It’s a studied, proven and known concept that trying to avoid negative thoughts or suppress them doesn’t actually work. When we have a negative thought perhaps about something we did wrong at work or a social slip up earlier in the week and we try to ignore it or forget it, it tends to actually come back stronger. There are many effective methods for dealing with negative thoughts which can be taught to you in a therapeutic setting with a trained counselor, usually via Cognitive Behavioral Therapy (CBT). However there are also things you can do and not do outside of therapy, presented by well known psychologists such as Daniel Wegner, that can be very effective in dealing with negative thoughts. Which one best suits you?
Don't Choose Stress
Being under stress or creating stress by keeping your mind or self very busy, one might assume, would give you far less time for that negative thought. However, studies have suggested that this approach is completely counterproductive and instead when under stress, you are even more likely to go back to the original thought you are trying to avoid. So therefore it is more effective to create a calm environment and deal with the negative thought through stillness and peace, perhaps meditation or a relaxation exercise.
Do Focus Your Distraction
If you find relaxing or meditation difficult, distraction does work, as long as it is focused on one thing. Rather then inducing the stress response which we know doesn’t work, research suggests that actively choosing one thing to focus your attention on for prolonged periods of time will help you let go of the negative thought. So instead of letting your mind wander to multiple different places and things, make a conscious decision to distract yourself with one activity, thought or idea and see how that helps.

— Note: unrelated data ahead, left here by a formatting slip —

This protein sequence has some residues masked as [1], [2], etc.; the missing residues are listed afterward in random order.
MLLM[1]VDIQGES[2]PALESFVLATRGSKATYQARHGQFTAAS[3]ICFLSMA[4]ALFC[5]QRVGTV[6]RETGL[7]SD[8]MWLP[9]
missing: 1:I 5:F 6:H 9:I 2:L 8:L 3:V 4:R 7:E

Do Face Things Head On
If both distracting and relaxing are not for you, and suppressing our thoughts doesn't work, can we then better manage if we face it head on? Yes, this is also an effective method. Imagine for a moment a large spider sitting in the middle of your room. At first you may be scared, some may be terrified, and it may be your instinct to run away or avoid the spider. Running from the spider does not however, remove it. Imagine instead, that you don’t run but you observe the spider. Maybe you begin to notice how it moves, how it looks, how harmless it is and you begin to familiarise yourself with this spider until the initial fear dies down. At this stage although you may be still apprehensive, you would probably find that you are much more comfortable considering going over to the spider and removing it. The same can be said with your negative thoughts. If you simply face them by becoming the observer, noticing exactly how they makes you feel, where you get that feeling in your body, what the sensation is like, what exactly is bad about this thought etc, the initial fear or sense of unease will begin to decrease until eventually the thoughts aren't a problem any more.
So which research backed method will you try today?!
[To learn more about facing your negative thoughts you can click here for a guide to meditating mindfully which will give you simple instructions on how to become the observer of your thoughts and feelings. Coming soon ]